- Demonstrate a thorough and in-depth understanding of research problems, potentials, and limits with respect to theory, knowledge, or practice in the selected area of the student's focus.
- Formulate ideas, concepts, designs, and/or techniques beyond the current boundaries of knowledge within the specialized field(s).
- Create scholarship and advance knowledge that makes a substantive contribution to the field(s).
- Articulate and communicate complex ideas in a clear and understandable manner to both specialized and general audiences.
- Recognize, apply, and foster ethical and professional conduct.
Asian Languages and Cultures is home to nearly twenty faculty whose research and teaching specialities cover a wide range of topics, including traditional medicine in India; the Hinduist roots of yoga; diversifying contemporary mindfulness practice with insights from Tibetan Buddhism; human rights in Thailand; Chinese ghost stories, traditional poetics and philology; sociolinguistics and discourse analysis of the Mandarin, Japanese, Korean, and Indonesian languages; analysis of classical Japanese tale fiction, early modern comedic narratives, manga, anime; and Japanese counterculture. Visit our faculty pages for more information on areas of expertise, current research, teaching, and publications.
Fields of Study: Sanskrit language and literature; Buddhism in India and Nepal; Hinduism; Tantrism and Yoga Studies
Fields of Study: Hinduism; Religion in South Asia; Medical Humanities; History of Medicine in India; Sanskrit Language and Literature; Kerala History and Culture
Fields of Study: Classical Japanese literature (especially court fiction and its reception and early kabuki)
Fields of Study: Modern Chinese literature and history, comparative new media, information studies
John D. Dunne
Fields of Study: Buddhist philosophy and contemplative practice; Religious Studies; Cognitive Science of Religion; Contemplative Science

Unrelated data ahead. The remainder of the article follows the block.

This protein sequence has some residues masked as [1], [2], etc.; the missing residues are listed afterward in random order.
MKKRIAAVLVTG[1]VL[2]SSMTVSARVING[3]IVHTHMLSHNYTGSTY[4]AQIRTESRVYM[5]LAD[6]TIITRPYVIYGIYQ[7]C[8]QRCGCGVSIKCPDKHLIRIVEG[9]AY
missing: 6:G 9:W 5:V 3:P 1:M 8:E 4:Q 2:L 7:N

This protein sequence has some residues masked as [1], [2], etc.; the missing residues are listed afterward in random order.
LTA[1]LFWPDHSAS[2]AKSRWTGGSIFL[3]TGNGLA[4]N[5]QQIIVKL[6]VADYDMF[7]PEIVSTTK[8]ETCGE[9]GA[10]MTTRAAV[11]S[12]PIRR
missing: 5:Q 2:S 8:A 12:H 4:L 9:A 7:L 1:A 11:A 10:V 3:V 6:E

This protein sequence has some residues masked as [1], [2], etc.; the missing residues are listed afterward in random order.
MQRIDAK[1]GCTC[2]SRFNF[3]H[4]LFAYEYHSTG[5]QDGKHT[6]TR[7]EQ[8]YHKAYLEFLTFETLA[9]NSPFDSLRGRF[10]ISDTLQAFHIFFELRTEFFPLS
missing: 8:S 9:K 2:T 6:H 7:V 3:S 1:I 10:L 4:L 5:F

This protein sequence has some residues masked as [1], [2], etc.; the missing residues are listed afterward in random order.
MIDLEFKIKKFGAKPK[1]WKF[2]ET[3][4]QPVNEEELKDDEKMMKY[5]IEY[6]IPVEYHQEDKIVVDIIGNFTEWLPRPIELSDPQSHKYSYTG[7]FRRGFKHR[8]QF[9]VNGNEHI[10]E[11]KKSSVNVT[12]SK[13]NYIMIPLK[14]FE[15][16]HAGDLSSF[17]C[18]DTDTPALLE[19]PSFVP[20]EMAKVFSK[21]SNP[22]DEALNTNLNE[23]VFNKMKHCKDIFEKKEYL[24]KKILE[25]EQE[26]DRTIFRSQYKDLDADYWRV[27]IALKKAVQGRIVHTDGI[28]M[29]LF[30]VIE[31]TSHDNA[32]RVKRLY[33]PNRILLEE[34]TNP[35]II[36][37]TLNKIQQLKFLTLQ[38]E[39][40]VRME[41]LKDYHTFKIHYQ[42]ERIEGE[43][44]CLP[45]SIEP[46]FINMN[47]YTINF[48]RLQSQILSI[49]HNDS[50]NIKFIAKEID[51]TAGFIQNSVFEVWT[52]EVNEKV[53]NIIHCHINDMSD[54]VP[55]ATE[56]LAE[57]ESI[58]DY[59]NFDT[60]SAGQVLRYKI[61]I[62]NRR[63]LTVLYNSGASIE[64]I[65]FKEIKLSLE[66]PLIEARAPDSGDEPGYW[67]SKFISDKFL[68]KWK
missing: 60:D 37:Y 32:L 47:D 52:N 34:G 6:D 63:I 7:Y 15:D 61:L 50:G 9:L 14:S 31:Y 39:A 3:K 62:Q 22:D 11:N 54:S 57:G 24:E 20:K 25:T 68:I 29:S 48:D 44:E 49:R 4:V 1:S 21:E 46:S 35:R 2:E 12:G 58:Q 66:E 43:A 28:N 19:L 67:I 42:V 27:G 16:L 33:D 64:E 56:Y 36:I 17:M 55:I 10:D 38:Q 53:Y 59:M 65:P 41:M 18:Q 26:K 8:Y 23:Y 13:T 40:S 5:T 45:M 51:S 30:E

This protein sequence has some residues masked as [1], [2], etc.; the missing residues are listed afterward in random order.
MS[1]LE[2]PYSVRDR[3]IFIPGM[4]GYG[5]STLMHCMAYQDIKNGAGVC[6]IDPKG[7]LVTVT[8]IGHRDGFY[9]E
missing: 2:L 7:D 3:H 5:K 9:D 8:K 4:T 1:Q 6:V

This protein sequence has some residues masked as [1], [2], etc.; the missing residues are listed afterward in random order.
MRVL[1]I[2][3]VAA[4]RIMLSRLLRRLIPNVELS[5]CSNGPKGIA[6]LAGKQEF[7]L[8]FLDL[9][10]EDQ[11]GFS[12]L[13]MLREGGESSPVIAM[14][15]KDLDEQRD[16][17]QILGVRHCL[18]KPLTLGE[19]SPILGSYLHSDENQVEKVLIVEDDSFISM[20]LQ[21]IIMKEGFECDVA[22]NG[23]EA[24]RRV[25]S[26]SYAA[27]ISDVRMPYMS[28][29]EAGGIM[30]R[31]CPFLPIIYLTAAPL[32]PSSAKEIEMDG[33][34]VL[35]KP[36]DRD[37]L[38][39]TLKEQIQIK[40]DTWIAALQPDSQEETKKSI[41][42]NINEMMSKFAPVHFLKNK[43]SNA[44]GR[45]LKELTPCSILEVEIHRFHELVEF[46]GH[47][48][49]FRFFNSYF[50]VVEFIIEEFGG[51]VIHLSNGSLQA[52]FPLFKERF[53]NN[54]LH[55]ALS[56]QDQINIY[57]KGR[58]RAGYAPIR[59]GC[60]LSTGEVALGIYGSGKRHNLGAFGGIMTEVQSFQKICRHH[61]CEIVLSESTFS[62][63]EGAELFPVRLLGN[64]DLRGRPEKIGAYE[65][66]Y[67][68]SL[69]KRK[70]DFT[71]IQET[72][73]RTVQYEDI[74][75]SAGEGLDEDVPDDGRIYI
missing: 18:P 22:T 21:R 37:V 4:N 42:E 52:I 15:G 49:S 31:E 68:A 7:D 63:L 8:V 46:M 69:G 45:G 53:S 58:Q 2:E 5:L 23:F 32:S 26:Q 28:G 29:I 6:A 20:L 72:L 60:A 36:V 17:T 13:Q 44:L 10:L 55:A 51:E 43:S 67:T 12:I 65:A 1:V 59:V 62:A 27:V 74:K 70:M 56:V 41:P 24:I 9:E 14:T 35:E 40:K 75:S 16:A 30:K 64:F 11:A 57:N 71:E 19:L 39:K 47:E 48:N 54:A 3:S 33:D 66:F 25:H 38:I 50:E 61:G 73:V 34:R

Fields of Study: Japanese Language, Language Pedagogy, Pragmatics
Fields of Study: Violence, Human Rights, Sovereignty, Arbitrary Detention, Land Rights, Agrarian Struggle, Historiographies of Repression, Gender Studies, Socialism, Dissident Literature, Southeast Asia (Thailand)
Fields of Study: Ming and Qing narrative and drama, literature of the weird and supernatural, memory in literature, depiction of women in literature
Adam L. Kern
Fields of Study: The popular literature, culture, poetry, theater, and visual culture of early modern unto modern Japan (1600-1900). Transcultural comics in Japan (manga, kibyôshi, etc) and beyond.
Fields of Study: Cinema; Media Activism; Cultural Studies; History of Modern and Contemporary Korea
Fields of Study: Korean Language and Linguistics, Second/Foreign Language Acquisition, Computer-Mediated Communication, Korean Language Textbook Development
Fields of Study: Japanese Linguistics, Applied Linguistics, Conversation Analysis, Sociolinguistics
Fields of Study: Early traditional fiction and history; early poetry (especially Du Fu and Tao Qian)
Fields of Study: Modern Japanese literature, Cultural Theory, Transasian Studies
Fields of Study: Chinese linguistics; syntax-phonology interface; prosodic phonology; poetic prosody; history of Chinese language; teaching Chinese as a second language
Fields of Study: Discourse Analysis, Pragmatics, Pedagogy and Second Language Acquisition